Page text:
ATLANTA (AP) — On a phone call from jail last year, Lil Wayne told a radio show about one of the first rappers he wanted to collaborate with once he got free.
It wasn’t a reigning chart-topper like Jay-Z or Kanye West. Instead, Lil Wayne blurted out the name Tech N9ne.
The Kansas City, Mo.-based rapper had steadily built a strong grass-roots fan base since releasing his first album in 1999. But Lil Wayne’s name drop breathed new life into his career.
“I had no idea that he knew of me,” recalled Tech N9ne, who eventually met Lil Wayne while the best-selling rapper was serving his eight-month sentence in New York. He said the pair held a conversation for almost three hours before the warden stopped them.
After Lil Wayne’s radio shout-out, Tech N9ne said he had an influx of artists and producers who reached out to work with him.
“It made everybody start to pay attention to me,” he said. “It made people see what I was doing. Wayne is one of the greatest rappers of our time, so he gave one hell of a boost.”
It showed in Tech N9ne’s numbers. His 12th album, “All 6’s And 7’s,” which was released in June, debuted at No. 4 on Billboard’s Top 200 and topped the rap charts — a major achievement for an independent artist. It features that collaboration with Lil Wayne, and he may appear on Wayne’s much anticipated “Tha Carter IV.”
For Tech N9ne, it’s been a long journey. His popularity grew in the underground music scene due to his rapid-fire style and lyrical rhyme patterns. He became known for his theatrical and extremely high-energy performances. In concerts, he normally sports his signature red spiked hair and white face paint.
The 39-year-old Tech N9ne, who is also co-founder of his label Strange Music, carved a niche in the independent market with his heavy touring schedule, performing almost 200 times per year.
But for much of his career, Tech N9ne has struggled to crossover into mainstream because of his morbid lyrics and gothic-sounding beats. His music was dark enough that there were rumors about him being a devil worshipper — an accusation he denies (he says he’s been a believer of Christianity all his life).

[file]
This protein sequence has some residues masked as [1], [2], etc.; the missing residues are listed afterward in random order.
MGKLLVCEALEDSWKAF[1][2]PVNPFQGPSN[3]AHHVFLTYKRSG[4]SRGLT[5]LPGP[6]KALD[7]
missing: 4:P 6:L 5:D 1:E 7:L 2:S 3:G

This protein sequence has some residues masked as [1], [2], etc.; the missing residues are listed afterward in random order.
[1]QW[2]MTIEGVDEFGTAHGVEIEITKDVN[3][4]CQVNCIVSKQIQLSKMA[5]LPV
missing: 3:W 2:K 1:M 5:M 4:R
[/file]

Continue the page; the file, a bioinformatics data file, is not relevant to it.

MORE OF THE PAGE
People who have gotten to know Tech N9ne call him a “normal guy” with an abundance of musical creativity.
“There’s a large amount of respect for Tech,” says Kenny “Barto” Bartolomei of the production trio group J.U.S.T.I.C.E. League, which produced two songs on Tech N9ne’s recent album. “It’s hard to do for so many years without the help of a major label, but he’s stayed creative. That speaks volumes. Now, people are seeing the true talent that he is.”
While Tech N9ne is currently experiencing the most success of his career, some of his faithful followers on blogs questioned whether he should have worked with Lil Wayne. Critics were also skeptical about recent collaborations with other artists like B.o.B., T-Pain and Snoop Dogg, worried he might alter his approach to cater to the mainstream audience.
But Tech N9ne says he’ll never change to please others.
“I’m an innovator, not a follower,” he said. “I was never in this to do what everybody else does to get money. It’s a better feeling to do what you feel to make money. I will never conform to the way of anybody else. It’s the reason I haven’t broken through. ... But I wouldn’t change this journey for nothing.”
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